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Other Forms of Creative Writing


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Alex Medina Alex Medina Male, 17, United States (11/19/2012 2:18:00 PM)

This is an informal essay, however, I like to call it a creative writing piece. I was assigned the task to take an everyday, superficial event and make it into something deep and meaningful. I think this is one of the most powerful pieces I've ever written, and I would very much appreciate receiving your thoughts/ feelings. Hope you like it!

Shattered Soul Cemented Whole


I remember eighth grade. My friends and I had Ms. Rogan as our English teacher. The nauseating topic of poetry was important in that year’s curriculum. Ms. Rogan often assigned us sheets of poetry to interpret. Other times she’d make us write our own poems. We tried studying different forms and literary devices used for poetry. Similes, metaphors, alliteration, repetition, personification, hyperboles, imagery, irony, onomatopoeias, tone, rhythm, rhyme, sonnets, and iambic pentameters razed the walls of my sanity. I absolutely despised poetry, and I cursed whoever began the innovation.
I was always one with creative ideas, and I never really found ways to release them. I began writing stories, due to inspiration from a great friend. I grew to adore sharing my ideas with friends, and I loved the encouragement. Most of all, I loved releasing my inner self.
Being a teenager can be difficult, and we can be overwhelmed by our studies, families, friends, and of course, crushes. I was feeling overwhelmed one day, and I wanted a healthy solution to rid myself of my pressurized, concentrated emotions. Writing down my ideas in the form of a story simply wasn’t enough, nor did it release my feelings. Without thinking, I wrote down how I felt in a format full of rhythm and rhyme. Before I knew it, I had myself my first poem, my first step to a long and painful journey of self-growth.
A devastating event tore through my insides, pulling apart the foundations of what I was, my very essence. Soon, an internal war between two colossal powers began with the collision of what was right and what was wrong. Two halves of one whole met in a mental plane of confusion, doubt and weakness. And so, a darker person was born. This person fed on the pain of others, and willed the energies of sadness, anger and hatred.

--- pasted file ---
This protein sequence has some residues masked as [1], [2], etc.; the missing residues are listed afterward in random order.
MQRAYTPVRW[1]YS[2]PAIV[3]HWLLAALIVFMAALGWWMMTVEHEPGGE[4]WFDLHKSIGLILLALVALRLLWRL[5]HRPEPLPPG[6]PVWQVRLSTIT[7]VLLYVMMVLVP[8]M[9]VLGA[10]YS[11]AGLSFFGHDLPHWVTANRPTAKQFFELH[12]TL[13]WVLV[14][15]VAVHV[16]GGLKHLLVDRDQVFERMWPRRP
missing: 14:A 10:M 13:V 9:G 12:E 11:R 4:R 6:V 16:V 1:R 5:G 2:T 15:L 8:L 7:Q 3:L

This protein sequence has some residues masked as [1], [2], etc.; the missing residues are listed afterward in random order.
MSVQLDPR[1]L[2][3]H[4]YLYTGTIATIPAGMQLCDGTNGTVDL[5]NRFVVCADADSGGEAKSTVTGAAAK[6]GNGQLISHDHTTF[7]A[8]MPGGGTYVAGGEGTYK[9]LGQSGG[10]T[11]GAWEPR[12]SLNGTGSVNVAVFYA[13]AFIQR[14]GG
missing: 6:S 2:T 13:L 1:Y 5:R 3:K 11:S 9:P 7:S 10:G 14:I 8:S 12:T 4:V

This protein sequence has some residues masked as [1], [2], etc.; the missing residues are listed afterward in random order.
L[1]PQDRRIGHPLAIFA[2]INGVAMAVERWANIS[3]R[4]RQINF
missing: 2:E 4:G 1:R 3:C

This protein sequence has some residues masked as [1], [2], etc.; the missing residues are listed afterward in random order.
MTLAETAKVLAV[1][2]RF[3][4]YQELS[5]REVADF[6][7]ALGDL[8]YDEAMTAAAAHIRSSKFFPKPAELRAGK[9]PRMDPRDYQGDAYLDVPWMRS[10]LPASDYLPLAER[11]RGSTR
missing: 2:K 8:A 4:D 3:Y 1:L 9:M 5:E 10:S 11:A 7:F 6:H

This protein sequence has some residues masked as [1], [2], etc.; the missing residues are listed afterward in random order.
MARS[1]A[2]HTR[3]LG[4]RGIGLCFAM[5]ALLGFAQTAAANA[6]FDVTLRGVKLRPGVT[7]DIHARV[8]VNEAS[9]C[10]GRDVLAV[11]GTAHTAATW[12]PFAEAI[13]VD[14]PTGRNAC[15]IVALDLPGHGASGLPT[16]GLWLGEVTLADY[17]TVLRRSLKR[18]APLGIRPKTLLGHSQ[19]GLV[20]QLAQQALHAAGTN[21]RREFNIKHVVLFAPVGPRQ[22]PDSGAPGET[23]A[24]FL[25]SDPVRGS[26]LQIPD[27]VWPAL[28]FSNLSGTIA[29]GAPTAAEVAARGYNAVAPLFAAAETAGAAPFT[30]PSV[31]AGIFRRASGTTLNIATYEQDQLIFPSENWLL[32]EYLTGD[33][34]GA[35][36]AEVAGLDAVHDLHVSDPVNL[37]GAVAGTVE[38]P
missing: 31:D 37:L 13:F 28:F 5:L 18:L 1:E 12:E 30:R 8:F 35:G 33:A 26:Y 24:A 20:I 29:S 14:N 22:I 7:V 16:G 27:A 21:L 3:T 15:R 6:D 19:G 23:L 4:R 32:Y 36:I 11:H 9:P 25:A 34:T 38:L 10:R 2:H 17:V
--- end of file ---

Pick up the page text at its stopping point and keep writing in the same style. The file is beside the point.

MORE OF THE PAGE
I struggled with life. I was my most powerful enemy. I soon discovered a weapon that would help me rise from the expanding void of consuming darkness. What better use for poetry than to combat my emotional instability?Constant was the pain, the tugging of my malevolent shadow. Poetry poured out from my soul, its words and strength pounding my enemy with cascading might. Despite my best efforts, poetry as my solace would not last. My enemy told me I would never rise from the dark vacancy of my self-destruction, and I believed it. No way out.
No way out.
A single beam of light dispersed my lonely, enshrouding mist. Looking skyward, I took the hand offered to me. Letting the godsend guide me, I saw the world from which I fell. I opened my eyes and they all stood there together, smiling at me.
And for the first time in two years, I smiled back.
After they helped me along my path, I realized a power far greater than my deadliest weapon. My writing was formidable, no doubt, but it didn’t lead me away from my eternal agony, or help me realize who I am. My writing didn’t save me from myself.
Friendship did.

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